Links between Evolution, Development, Human Anatomy, Pathology, and Medicine, with A Proposition of A Re-defined Anatomical Position and Notes on Constraints and Morphological " Imperfections "
Jun 1, 2016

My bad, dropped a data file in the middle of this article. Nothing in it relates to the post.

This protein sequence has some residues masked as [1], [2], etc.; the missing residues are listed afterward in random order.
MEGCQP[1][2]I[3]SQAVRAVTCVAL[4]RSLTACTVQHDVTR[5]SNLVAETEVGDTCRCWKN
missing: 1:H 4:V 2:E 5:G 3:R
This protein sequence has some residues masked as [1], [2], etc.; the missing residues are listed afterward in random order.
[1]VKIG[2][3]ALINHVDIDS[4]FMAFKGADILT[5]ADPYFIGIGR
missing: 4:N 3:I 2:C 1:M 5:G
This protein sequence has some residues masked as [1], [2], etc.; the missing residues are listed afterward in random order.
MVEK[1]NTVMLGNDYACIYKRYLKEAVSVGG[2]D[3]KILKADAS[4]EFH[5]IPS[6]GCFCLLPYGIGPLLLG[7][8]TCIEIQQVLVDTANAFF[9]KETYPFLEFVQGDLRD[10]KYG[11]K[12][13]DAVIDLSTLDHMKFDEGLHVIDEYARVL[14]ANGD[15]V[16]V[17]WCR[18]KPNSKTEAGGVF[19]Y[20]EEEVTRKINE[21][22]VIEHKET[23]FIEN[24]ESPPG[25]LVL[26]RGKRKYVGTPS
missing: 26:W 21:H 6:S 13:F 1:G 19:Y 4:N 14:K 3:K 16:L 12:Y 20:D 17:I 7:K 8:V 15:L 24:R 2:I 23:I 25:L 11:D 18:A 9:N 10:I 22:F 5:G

Surprisingly the oldest formal discipline in medicine (anatomy) has not yet felt the full impact of evolutionary developmental biology. In medical anatomy courses and textbooks, the human body is still too often described as though it is a " perfect machine. " In fact, the study of human anatomy predates evolutionary theory; therefore, many of its conventions continue to be outdated, making it difficult to study, understand, and treat the human body, and to compare it with that of other, nonbipedal animals, including other primates. Moreover, such an erroneous view of our anatomy as " perfect " can be used to fuel nonevolutionary ideologies such as intelligent design. In the section An Evolutionary and Developmental Approach to Human Anatomical Position of this paper, we propose the redefinition of the " human standard anatomical position " used in textbooks to be consistent with human evolutionary and developmental history. This redefined position also simplifies , for students and practitioners of the health professions, the study and learning of embry-onic muscle groups (each group including muscles derived from the same/ontogenetically closely related primordium/primordia) and joint movements and highlights the topological correspondence between the upper and lower limbs. Section Evolutionary and Developmental Constraints, " Imperfections " and Sports Pathologies continues the theme by describing examples of apparently " illogical " characteristics of the human body that only make sense when one understands the developmental and evolutionary constraints that have accumulated over millions of years. We focus, in particular, on musculoskeletal functional problems and sports pathologies to emphasize the links with pathology and medicine. These examples demonstrate how incorporating evolutionary theory into anatomy education can be helpful for medical students, teachers, researchers, and physicians, as well as for anatomists, functional morphologists, and evolutionary and developmental biologists. How to cite this article: Diogo R, Molnar J, 2016. Links between evolution, development, human anatomy, pathology, and medicine, with a proposition of a redefined anatomical position and notes on constraints and morphological " imperfections ". J. Exp. Zool. (Mol. Dev. Evol.) XXXX:1–10.